- Bob Wick/BLM/Flickr
Out of 27 national monuments under review since President Donald Trump's April 26 directive to Interior Secretary Ryan Zinke, Canyons of the Ancients National Monument is the only one in Colorado. In 2000, President Bill Clinton protected the 275-square-mile expanse located near Cortez in the southwest corner of the state. It has the highest density of archaeological sites in the country — more than 6,350 recorded sites — including Ancestral Puebloan cliff dwellings, kivas, sweat lodges and petroglyphs. Before the area was protected, due to lack of proper oversight, thousands of artifacts that date back as far as 10,000 years were looted.
Gov. John Hickenlooper met with Zinke in April to advocate for Canyons of the Ancients, stating in a release the next day that "I have been reassured that it is unlikely any of Colorado's monuments will be reviewed." But Canyons of the Ancients remained on the review list.
Sen. Michael Bennet then joined Hickenlooper, sending to a letter to Zinke on May 22 in which they cite State of the Rockies Project data at Colorado College as showing "a strong majority of Coloradans prioritize protecting water, air, and wildlife with opportunities for recreation on public land over more development on those lands...
"We urge you not to modify monument designations in Colorado and warn against taking unprecedented steps to roll back protections for existing national monuments. Such actions would deprive the future generations of Americans who have yet to experience these iconic landscapes or study their rich history."
On May 23, Colorado Republican Sen. Cory Gardner and Rep. Scott Tipton stepped up to petition Zinke via an open letter to leave the area alone, noting "estimates that there may be between 20,000 and 30,000 sites within the boundaries of the monument" above those already recorded. Going on to cite existing funding challenges to support infrastructure and tourism, they argued: "The designation of Canyons is an example of what the Antiquities Act was intended to do — protect cultural treasures while incorporating the historic use of the land into the management of the monument so that communities support and promote the designation."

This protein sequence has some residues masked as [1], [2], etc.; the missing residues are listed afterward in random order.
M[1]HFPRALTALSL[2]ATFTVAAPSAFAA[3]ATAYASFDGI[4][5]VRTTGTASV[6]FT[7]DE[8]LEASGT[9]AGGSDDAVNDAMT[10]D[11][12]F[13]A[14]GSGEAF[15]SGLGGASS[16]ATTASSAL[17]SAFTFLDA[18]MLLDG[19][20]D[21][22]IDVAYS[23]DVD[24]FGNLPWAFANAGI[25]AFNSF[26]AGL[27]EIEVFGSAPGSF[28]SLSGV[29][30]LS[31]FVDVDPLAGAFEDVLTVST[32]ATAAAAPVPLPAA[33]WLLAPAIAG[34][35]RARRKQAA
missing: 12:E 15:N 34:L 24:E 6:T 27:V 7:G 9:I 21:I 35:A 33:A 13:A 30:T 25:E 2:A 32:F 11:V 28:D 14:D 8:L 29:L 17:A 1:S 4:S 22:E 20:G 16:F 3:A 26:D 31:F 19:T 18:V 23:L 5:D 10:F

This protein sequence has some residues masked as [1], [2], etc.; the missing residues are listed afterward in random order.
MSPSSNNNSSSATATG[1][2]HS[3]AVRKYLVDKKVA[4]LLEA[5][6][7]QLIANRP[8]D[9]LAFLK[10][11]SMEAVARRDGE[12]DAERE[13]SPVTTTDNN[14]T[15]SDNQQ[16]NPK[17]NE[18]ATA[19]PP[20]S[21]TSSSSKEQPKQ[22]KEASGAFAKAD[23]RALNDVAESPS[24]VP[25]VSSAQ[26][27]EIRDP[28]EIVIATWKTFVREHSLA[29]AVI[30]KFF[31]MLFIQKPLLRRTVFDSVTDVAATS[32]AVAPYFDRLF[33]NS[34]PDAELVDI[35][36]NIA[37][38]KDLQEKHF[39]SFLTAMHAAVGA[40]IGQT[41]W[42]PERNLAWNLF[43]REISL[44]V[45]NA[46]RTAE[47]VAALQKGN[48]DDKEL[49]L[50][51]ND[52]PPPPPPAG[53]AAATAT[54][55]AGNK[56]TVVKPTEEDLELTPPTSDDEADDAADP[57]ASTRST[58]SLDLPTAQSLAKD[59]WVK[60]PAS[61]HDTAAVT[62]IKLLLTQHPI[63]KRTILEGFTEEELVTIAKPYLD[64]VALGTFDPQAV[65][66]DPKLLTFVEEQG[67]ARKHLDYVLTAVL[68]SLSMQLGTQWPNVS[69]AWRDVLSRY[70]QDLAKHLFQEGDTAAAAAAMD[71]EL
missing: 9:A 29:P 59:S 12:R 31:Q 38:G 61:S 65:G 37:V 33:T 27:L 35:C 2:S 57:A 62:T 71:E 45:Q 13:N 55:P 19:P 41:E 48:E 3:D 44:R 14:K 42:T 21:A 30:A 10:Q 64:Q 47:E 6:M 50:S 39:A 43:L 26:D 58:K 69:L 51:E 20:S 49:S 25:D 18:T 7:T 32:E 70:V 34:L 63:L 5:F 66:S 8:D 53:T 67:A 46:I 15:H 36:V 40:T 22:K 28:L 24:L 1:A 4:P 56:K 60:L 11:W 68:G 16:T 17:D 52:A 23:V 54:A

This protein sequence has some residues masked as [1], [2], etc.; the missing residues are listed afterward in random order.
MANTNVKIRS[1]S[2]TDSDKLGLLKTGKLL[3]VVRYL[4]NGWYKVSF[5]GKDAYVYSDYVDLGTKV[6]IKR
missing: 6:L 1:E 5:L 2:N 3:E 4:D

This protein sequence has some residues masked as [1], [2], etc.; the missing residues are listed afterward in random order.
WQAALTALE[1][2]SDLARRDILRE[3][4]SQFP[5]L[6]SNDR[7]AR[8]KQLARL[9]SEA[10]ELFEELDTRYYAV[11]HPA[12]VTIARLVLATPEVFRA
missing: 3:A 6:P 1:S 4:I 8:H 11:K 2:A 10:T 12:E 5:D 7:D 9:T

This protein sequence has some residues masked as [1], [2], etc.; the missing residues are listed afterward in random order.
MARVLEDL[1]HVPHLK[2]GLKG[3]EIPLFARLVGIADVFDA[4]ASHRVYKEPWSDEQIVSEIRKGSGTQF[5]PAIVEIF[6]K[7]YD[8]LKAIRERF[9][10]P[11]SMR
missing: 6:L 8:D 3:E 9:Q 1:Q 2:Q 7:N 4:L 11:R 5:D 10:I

For his part, Republican Rep. Doug Lamborn (who scored 0 percent on the League of Conservation Voters' 2016 National Environmental Scorecard for House members; scorecard.lcv.org) has come out in support of the review, backing the "shift in power" from the federal to local level.
Zinke, as quoted on May 5 on the DOI's website, said, "There is no pre-determined outcome on any monument. I look forward to hearing from and engaging with local communities and stakeholders as this process continues."
Comments may be submitted through July 10 at regulations.gov by plugging "DOI-2017-0002" into the search field or by mailing: Monument Review, MS-1530, U.S. Department of the Interior, 1849 C Street NW, Washington, DC 20240.
One note of hope: Huffington Post recently highlighted a research paper produced by a group of law professors out of UCLA, the University of Colorado and University of California, Berkeley, which argues that "Congress, not the president, has sole legal power to rescind or weaken protections for monuments designated under the Antiquities Act of 1906." They believe any moves by the administration will certainly lead to a battle in the courts.
"It is clear that neither the president nor Zinke have a very good understanding of the Antiquities Act or the importance of the Antiquities Act in protecting places like Canyons of the Ancients," said Heidi Mcintosh, managing attorney for the Denver office of environmental law firm Earthjustice, in The Denver Post. "I think they will get an earful from Coloradans and people from other places about how precious these places really are."